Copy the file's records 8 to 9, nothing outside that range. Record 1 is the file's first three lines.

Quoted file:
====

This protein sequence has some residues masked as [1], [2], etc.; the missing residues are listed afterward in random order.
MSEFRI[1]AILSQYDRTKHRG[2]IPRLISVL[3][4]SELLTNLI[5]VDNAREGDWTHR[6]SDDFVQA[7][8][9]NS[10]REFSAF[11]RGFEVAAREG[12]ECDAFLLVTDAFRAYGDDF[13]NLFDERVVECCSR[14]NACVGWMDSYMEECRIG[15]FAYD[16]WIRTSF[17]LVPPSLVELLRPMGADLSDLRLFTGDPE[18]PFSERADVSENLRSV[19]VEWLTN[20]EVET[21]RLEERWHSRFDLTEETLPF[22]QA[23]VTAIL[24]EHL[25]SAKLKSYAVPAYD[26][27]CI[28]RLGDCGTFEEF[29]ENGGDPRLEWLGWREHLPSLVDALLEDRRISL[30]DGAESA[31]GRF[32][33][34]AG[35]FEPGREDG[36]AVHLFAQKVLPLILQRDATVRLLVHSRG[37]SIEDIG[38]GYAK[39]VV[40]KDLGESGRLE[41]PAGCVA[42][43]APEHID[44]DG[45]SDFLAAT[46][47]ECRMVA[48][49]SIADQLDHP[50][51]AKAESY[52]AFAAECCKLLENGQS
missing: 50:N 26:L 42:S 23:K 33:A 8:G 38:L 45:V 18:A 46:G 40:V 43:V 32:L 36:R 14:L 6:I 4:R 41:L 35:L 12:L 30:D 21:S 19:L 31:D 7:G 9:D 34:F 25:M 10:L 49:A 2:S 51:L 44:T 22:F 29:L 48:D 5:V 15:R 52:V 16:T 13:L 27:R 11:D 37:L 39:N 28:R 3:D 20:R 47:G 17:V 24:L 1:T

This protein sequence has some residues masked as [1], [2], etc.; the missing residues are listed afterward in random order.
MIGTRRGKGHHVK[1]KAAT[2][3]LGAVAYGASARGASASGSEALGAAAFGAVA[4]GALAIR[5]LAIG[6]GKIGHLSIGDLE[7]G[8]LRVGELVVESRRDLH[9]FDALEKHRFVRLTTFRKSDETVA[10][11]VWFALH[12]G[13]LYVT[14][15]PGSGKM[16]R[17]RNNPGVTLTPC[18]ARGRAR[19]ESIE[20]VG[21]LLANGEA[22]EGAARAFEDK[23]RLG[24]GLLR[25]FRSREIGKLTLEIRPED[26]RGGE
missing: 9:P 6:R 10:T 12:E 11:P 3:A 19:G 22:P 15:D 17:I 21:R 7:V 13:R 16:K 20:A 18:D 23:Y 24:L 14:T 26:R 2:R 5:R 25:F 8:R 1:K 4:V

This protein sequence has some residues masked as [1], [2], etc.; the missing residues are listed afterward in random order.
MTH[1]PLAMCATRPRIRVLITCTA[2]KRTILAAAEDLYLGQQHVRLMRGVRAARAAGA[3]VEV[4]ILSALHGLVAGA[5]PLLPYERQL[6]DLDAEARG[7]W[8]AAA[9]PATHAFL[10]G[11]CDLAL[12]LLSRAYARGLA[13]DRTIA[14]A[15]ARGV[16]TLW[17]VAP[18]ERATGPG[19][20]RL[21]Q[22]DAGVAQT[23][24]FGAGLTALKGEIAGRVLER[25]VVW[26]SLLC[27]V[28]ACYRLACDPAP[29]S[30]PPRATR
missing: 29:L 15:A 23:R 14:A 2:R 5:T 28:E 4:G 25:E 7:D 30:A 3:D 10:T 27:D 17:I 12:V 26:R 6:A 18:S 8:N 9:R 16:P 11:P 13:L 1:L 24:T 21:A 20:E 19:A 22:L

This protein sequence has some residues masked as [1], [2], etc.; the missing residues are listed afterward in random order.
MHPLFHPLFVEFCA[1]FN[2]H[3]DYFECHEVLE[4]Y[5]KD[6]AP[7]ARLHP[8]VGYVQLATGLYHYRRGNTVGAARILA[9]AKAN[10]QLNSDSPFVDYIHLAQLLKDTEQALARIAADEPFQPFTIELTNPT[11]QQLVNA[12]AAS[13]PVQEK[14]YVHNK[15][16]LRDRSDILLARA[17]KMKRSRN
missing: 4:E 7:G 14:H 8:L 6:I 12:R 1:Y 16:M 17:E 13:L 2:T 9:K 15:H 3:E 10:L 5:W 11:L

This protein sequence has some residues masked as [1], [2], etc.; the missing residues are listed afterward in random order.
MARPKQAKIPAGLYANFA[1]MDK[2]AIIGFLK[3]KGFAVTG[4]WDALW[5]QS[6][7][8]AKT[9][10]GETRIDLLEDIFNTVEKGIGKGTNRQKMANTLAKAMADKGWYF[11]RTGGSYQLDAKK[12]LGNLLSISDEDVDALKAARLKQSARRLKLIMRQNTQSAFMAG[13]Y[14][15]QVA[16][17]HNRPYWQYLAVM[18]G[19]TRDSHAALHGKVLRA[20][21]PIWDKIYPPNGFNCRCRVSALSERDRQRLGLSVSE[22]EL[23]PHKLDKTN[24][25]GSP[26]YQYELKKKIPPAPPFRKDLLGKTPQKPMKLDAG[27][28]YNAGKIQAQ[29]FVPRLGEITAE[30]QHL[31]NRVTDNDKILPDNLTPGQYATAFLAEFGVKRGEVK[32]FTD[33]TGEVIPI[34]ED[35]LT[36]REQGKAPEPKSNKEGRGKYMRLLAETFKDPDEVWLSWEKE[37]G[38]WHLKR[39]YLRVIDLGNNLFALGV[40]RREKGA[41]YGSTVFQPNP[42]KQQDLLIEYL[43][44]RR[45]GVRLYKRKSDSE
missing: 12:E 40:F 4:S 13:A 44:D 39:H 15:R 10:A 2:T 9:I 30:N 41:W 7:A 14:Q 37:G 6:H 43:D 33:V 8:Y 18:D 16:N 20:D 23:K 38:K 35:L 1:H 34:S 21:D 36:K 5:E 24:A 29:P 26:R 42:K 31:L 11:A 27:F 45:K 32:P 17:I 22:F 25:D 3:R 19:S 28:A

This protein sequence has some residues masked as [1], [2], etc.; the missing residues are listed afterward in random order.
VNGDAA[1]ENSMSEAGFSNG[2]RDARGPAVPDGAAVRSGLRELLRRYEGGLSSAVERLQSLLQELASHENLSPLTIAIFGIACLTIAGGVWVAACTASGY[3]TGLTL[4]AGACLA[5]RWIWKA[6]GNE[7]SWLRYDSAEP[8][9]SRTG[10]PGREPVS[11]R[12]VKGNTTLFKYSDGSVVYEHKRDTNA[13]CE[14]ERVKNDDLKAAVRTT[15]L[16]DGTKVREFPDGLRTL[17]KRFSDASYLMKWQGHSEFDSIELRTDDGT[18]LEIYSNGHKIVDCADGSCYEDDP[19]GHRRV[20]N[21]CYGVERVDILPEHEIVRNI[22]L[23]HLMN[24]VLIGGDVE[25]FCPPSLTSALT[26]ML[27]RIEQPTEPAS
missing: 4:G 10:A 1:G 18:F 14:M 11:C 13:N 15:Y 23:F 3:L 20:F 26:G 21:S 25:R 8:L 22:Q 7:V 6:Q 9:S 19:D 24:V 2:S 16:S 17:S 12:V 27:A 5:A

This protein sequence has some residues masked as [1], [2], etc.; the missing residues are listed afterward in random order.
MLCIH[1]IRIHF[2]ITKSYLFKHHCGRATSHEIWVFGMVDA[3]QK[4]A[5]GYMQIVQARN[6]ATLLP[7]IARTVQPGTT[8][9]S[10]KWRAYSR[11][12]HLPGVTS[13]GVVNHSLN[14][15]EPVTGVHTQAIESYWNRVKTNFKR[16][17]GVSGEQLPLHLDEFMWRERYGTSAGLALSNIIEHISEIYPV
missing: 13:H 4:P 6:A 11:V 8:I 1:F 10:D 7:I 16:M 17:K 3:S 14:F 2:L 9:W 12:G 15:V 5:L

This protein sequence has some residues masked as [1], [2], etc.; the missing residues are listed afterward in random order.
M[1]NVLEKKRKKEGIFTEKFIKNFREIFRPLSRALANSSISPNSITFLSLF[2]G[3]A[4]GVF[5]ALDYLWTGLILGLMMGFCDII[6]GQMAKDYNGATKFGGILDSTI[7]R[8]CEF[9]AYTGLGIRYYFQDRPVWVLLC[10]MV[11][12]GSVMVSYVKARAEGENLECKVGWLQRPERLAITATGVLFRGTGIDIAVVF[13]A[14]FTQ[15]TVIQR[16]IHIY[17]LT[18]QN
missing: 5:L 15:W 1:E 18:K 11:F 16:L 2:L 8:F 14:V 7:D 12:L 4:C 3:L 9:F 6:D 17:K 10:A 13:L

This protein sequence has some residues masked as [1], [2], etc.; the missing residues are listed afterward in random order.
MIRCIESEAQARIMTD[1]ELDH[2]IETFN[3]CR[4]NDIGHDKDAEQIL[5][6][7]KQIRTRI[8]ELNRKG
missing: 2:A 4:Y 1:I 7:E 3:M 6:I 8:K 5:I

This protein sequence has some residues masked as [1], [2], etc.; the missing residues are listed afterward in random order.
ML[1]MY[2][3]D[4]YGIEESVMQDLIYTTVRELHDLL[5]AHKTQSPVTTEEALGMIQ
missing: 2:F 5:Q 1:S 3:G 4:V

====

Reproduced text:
This protein sequence has some residues masked as [1], [2], etc.; the missing residues are listed afterward in random order.
M[1]NVLEKKRKKEGIFTEKFIKNFREIFRPLSRALANSSISPNSITFLSLF[2]G[3]A[4]GVF[5]ALDYLWTGLILGLMMGFCDII[6]GQMAKDYNGATKFGGILDSTI[7]R[8]CEF[9]AYTGLGIRYYFQDRPVWVLLC[10]MV[11][12]GSVMVSYVKARAEGENLECKVGWLQRPERLAITATGVLFRGTGIDIAVVF[13]A[14]FTQ[15]TVIQR[16]IHIY[17]LT[18]QN
missing: 5:L 15:W 1:E 18:K 11:F 16:L 2:L 8:F 14:V 7:D 12:L 4:C 3:L 9:F 6:D 17:K 10:A 13:L

This protein sequence has some residues masked as [1], [2], etc.; the missing residues are listed afterward in random order.
MIRCIESEAQARIMTD[1]ELDH[2]IETFN[3]CR[4]NDIGHDKDAEQIL[5][6][7]KQIRTRI[8]ELNRKG
missing: 2:A 4:Y 1:I 7:E 3:M 6:I 8:K 5:I